Motorcycles and the Indian Connection
The motorcycle made its advent into India in the early years of the last century. But as India was not independent and the people generally poor, the usage of the bike was confined to a privileged few including some Maharajas’ and rich Indians. However the bike was a favorite of the British expatriates who worked in the Police or the tea plantations. No motorcycles were manufactured in India and the bikes were all imported from England then referred to as the mother country. However some bikes were also imported from Europe. Thus an assorted number of bikes like Triumph, Norton, BMW and Enfield found their way into the Indian market. As the road conditions were poor the bikes were a great asset for Police officers and Managers of tea plantations in Assam and North Bengal, where the roads were only dirt tracks. However with the dawn of Independence the Motorcycle industry began to move forward. But again the progress was slow as the economy stifled by socialist rhetoric did not allow a free hand or market forces to determine the need for motorcycles. It was a controlled economy and the government of the day enforced a license permit Raj. In such a restricted scenario the Indian government in 1954 ordered for some 800 motorcycles to man the border with. The Bike selected was the Royal Enfield Bullet a 350 cc four stroke bike, from the UK.
License was given for manufacture of the Royal Enfield who started making the 350 cc Bullet and also to Bajaj who tied up with Vespa of Italy for scooters as well as the Lambretta. Both these vehicles were a runaway success and as production was limited it resulted in a waiting list of over 5 years for an allotment of the Bajaj Vespa.
The Royal Enfield has remained in production till date making the bullet for the Army and Police. Lately this bike has been exported to England where people who have nostalgic feeling for this bike are ready buyers. Enfield also produces a 500cc bike but it was not a success. However the Czech bike Jawa 250 cc was an astounding success. With its twin silencers the bike looked ‘modern’ and there was heavy demand for this bike. But the bike faded away and is now only a part of history.
The eighties and the nineties saw the controlled economy slowly give way to the market oriented economy. It had its effect and Honda, Suzuki, Yamaha and Kawasaki made an entry. But most of the bikes marketed were 98cc to 125 cc and were generally light weight bikes. Honda in particular collabrated with the local Hero Company and the bikes which had 4 stroke engines were a runaway success. In a country that was basically poor the Honda bikes which gave an astounding 65-70 km on a liter of petrol were lapped up as fast as they were produced. The hero company referred to as Hero Honda is presently the largest two wheeler manufacturer in the world. But their forte is light weight bikes. But heavier bikes were still not available from any manufacturer except Enfield. Only the Yamaha in collaboration with Escorts marketed the twin silencer RD 350 a 350 cc bike. But the bike was too sophisticated for the Indian roads and soon fell away and production was stopped.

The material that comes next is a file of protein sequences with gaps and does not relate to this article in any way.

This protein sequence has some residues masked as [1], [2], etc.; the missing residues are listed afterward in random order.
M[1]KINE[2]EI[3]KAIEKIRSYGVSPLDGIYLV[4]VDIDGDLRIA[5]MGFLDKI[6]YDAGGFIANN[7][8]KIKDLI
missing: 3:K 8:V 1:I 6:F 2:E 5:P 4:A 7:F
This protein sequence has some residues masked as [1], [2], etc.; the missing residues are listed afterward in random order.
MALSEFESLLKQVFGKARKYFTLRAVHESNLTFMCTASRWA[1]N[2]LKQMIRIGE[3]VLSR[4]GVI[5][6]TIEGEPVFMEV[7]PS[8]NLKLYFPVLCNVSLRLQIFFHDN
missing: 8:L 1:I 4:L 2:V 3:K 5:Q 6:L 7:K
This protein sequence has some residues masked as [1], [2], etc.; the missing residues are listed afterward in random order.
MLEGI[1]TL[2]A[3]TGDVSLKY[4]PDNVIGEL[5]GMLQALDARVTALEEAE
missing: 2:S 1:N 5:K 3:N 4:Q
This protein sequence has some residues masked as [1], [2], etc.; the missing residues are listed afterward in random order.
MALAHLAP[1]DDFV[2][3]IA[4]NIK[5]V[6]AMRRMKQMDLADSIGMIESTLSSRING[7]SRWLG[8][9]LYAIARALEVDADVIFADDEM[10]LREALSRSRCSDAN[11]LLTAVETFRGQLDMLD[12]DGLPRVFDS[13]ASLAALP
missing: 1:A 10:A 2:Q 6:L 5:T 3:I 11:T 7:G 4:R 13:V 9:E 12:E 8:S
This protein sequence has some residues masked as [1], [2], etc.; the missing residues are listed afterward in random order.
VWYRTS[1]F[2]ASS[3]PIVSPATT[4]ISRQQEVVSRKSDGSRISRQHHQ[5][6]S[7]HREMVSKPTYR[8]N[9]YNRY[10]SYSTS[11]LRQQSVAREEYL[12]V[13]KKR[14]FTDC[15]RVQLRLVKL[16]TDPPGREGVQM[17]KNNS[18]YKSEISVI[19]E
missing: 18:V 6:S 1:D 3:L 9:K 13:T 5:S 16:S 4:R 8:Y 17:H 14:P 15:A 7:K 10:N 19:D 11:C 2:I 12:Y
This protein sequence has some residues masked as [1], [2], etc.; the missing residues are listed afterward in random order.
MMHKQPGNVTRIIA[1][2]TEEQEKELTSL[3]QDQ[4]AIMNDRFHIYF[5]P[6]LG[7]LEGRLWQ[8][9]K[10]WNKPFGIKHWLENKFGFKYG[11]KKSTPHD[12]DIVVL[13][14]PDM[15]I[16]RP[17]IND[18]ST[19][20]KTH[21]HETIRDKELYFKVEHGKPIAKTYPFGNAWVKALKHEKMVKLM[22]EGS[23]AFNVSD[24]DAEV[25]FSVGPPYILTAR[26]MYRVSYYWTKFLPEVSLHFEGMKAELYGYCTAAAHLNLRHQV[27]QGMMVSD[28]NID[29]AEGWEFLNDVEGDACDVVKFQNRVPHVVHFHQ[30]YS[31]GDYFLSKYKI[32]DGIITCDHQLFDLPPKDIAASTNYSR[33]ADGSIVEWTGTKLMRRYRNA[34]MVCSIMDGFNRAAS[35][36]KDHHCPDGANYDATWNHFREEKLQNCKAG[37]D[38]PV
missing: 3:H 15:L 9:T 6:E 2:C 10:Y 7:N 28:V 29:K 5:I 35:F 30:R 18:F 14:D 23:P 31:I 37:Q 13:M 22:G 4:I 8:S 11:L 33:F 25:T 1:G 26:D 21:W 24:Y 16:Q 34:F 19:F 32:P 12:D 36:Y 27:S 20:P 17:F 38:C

The opening up of the markets soon had a deluge of motorcycles. Bajaj tied up with Kawasaki and marketed the eliminator -175 cc bike and Honda and other bike manufacturers also started making bigger bikes. The wheel has now turned full circle with the launch of the most expensive bike in the Indian market the Yamaha IMAX 1680cc. The bike priced at Rs 20 lakh or $40,000 is a top line model. Yamaha has already launched the YZFRI 998 cc BIKE and NTOL 1670cc.The Company has been able to sell 100 units of the YZFRI and 50 units of the NTOL. In addition the Italian motorcycle manufacturer, Ducati Motor Holding launched five two wheelers into the Indian market last year. But sales have not set the Ganges on fire.
The doyen of motorcycles the Harley Davidson is soon to hit Indian roads by early next year. Harley president and COO Mr. Mathew Levatich is quite excited about the launch and feels the bike will have a ready market in India.
Bikes in India are catching up with the world. During financial year 2005-06, motorcycle sales showed a growth of 17.13% while motorcycle exports grew by 39.36%. Presently over 6 million two wheelers are manufactured in India making it one of the biggest manufacturing hubs in the world.
With recession in the west and cheap labor in India the big names may soon manufacture the bikes in India. Also with a burgeoning middle class and greater affluence the new bikes will certainly put India on the world motorcycle map.